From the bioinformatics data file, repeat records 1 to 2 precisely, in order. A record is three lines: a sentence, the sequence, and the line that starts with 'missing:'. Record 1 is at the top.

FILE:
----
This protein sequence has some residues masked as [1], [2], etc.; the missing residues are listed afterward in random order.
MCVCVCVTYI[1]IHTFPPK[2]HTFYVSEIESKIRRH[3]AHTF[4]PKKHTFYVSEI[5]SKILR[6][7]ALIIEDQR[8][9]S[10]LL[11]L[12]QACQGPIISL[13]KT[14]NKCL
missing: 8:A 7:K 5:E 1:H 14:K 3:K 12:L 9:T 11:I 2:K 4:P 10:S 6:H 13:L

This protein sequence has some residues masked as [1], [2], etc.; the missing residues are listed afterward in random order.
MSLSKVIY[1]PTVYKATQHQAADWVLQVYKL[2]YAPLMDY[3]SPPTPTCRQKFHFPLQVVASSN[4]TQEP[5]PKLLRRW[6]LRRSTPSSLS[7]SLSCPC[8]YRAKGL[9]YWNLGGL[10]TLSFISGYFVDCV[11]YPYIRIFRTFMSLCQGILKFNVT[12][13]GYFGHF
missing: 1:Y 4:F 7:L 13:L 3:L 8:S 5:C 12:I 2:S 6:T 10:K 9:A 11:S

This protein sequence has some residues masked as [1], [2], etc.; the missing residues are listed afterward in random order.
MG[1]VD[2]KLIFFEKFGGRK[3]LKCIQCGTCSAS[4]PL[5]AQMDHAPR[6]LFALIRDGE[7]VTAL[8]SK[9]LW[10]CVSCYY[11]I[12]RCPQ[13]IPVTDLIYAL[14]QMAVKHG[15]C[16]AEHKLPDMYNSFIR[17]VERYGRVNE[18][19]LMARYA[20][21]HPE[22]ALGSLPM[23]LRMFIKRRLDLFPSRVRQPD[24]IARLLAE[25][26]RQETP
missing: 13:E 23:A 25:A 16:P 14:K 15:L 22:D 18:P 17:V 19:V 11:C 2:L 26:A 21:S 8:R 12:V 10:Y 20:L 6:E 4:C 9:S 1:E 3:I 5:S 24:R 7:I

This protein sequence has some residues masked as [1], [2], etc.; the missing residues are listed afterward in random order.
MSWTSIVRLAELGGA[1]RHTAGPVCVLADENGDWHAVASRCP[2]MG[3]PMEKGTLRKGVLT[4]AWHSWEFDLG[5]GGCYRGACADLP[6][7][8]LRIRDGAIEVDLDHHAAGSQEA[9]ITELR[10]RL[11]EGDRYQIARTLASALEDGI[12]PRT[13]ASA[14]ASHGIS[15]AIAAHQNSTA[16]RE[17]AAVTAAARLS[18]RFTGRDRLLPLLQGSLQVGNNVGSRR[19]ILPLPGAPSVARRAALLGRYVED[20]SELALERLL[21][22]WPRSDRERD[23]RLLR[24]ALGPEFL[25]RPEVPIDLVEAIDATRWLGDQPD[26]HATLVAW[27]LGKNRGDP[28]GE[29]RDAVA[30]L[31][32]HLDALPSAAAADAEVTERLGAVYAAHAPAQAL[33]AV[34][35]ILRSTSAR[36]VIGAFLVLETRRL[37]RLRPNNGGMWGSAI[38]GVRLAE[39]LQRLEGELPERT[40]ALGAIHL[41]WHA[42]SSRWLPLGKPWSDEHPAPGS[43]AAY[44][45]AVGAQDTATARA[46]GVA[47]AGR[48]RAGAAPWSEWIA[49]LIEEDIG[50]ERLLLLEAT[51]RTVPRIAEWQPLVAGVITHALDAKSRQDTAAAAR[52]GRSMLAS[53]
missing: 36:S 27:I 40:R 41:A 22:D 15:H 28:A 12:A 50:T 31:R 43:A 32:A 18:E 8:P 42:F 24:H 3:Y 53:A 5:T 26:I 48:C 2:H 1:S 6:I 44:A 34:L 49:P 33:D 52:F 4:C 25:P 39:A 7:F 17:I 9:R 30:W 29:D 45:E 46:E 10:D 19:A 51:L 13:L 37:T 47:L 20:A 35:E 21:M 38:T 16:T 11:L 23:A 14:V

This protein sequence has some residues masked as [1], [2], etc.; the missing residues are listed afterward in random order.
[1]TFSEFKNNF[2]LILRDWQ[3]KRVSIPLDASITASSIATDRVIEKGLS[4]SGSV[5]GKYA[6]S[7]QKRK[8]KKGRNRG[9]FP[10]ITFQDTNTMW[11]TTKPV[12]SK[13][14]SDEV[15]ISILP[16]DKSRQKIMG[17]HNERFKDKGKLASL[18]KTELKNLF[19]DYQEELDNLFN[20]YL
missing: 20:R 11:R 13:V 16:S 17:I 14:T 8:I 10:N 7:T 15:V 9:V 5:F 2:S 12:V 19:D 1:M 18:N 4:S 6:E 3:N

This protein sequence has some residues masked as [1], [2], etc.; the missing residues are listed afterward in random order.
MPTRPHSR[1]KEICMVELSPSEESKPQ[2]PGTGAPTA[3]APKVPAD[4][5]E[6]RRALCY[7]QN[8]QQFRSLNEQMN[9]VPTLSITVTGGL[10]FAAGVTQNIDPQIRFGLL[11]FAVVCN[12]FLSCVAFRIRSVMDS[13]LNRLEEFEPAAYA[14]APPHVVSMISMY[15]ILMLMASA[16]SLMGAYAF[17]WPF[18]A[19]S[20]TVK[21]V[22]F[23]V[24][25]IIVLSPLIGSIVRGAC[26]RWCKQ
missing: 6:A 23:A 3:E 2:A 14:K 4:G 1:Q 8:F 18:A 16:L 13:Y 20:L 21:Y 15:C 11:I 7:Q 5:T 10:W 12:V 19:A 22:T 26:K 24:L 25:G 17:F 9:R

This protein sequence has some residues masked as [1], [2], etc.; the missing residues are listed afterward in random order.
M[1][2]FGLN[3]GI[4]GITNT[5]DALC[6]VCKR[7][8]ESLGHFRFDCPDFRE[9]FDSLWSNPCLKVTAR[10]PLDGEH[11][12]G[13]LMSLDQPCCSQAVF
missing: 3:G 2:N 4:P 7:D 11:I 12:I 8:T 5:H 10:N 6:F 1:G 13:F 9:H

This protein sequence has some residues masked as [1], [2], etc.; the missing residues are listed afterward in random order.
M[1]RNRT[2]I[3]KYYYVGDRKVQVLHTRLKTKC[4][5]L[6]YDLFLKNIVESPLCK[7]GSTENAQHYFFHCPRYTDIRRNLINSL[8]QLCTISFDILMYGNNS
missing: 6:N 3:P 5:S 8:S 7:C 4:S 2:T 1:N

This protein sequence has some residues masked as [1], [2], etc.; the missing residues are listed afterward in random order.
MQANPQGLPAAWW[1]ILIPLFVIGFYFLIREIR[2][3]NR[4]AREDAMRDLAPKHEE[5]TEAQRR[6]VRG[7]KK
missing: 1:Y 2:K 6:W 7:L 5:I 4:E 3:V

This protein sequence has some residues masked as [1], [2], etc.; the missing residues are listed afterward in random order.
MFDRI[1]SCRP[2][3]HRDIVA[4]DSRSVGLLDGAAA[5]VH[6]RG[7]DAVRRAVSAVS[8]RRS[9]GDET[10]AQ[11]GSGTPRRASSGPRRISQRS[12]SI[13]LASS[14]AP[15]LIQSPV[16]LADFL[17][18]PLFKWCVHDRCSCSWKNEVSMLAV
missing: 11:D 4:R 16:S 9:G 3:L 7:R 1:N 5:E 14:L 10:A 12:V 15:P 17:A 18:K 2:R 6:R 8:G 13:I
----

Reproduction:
This protein sequence has some residues masked as [1], [2], etc.; the missing residues are listed afterward in random order.
MCVCVCVTYI[1]IHTFPPK[2]HTFYVSEIESKIRRH[3]AHTF[4]PKKHTFYVSEI[5]SKILR[6][7]ALIIEDQR[8][9]S[10]LL[11]L[12]QACQGPIISL[13]KT[14]NKCL
missing: 8:A 7:K 5:E 1:H 14:K 3:K 12:L 9:T 11:I 2:K 4:P 10:S 6:H 13:L

This protein sequence has some residues masked as [1], [2], etc.; the missing residues are listed afterward in random order.
MSLSKVIY[1]PTVYKATQHQAADWVLQVYKL[2]YAPLMDY[3]SPPTPTCRQKFHFPLQVVASSN[4]TQEP[5]PKLLRRW[6]LRRSTPSSLS[7]SLSCPC[8]YRAKGL[9]YWNLGGL[10]TLSFISGYFVDCV[11]YPYIRIFRTFMSLCQGILKFNVT[12][13]GYFGHF
missing: 1:Y 4:F 7:L 13:L 3:L 8:S 5:C 12:I 2:S 6:T 10:K 9:A 11:S